Edited By Dino Mujadzevic
As digital humanities in recent years have been taking roots in major international research centers, this edited volume consisting of ten papers including the introduction seeks to examine the current state of the digital/data-driven research in history and neighboring disciplines dealing with Southeast Europe as well as with the Ottoman Empire and to give an interdisciplinary impetus by bringing together international scholars working with various digital approaches. The included papers give a broad introduction into the field and follow various methods of digital analysis and visualization incorporating approaches like corpus-assisted critical discourse analysis,GIS (Geographic Information Systems), agent-based modelling, computationalstatistics etc.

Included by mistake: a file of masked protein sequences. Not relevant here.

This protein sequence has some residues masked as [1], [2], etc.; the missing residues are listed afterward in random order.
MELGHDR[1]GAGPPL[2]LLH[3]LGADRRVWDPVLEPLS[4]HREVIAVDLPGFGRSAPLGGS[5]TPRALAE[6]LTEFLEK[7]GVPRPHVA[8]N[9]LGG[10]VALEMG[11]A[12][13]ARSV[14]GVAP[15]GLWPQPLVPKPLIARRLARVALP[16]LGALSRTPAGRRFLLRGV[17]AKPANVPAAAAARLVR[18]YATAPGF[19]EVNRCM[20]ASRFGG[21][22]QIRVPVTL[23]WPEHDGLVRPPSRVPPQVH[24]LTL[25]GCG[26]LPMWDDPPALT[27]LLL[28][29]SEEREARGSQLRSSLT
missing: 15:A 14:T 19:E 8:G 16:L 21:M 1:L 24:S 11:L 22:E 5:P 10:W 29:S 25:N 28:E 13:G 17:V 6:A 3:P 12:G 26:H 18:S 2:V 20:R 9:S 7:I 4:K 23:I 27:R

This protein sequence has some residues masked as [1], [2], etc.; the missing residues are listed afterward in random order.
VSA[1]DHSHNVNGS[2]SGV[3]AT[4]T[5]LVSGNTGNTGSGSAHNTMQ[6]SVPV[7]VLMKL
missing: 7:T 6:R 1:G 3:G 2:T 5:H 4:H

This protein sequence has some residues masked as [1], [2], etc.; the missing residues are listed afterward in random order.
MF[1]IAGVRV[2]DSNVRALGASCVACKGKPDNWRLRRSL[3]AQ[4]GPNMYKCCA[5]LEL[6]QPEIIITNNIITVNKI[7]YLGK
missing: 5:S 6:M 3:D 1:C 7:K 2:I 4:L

Developments in data-research, and their applications in the realm of humanities, promise to fully overhaul the way historians conduct their research. From data sampling and processing to geo-spatial imaging, scholars acquire access to powerful tools that may revolutionize the relationship between the historian, their material and the public. My doctoral dissertation on the transformation of nineteenth-century Salonica into a typical fin-de-siècle Mediterranean port-city was heavily informed by the “spatial turn” of contemporary historiography. Though inspired by recent scholarly works, such as Jens Hanssen’s book on Beirut, and Sibel Zandi-Sayek’s work on Izmir, I nonetheless noticed the difficulty in obtaining enough data to perform both quantitative and qualitative observations. In my own research, I made extensive use of a unique source: the cadastral registries of Salonica and its environs that were compiled by local Ottoman authorities between the mid-1870s and 1911. The registries, kept today in the Historical Archive of Macedonia, give a thorough account of property ownership, uses of space, and real-estate values in Salonica in the final years of Ottoman rule in the region. Employing contemporary data-sampling and imaging techniques on this material provides us with the possibility of completely mapping a Mediterranean city over a forty-year period: neighborhood by neighborhood, block by block, individual property by individual property. For the purpose of this proposal, I intend to use that archive, organize its contents through the use of an open-source geographical information system (QGIS), and juxtapose them with available maps of Late Ottoman Salonica...
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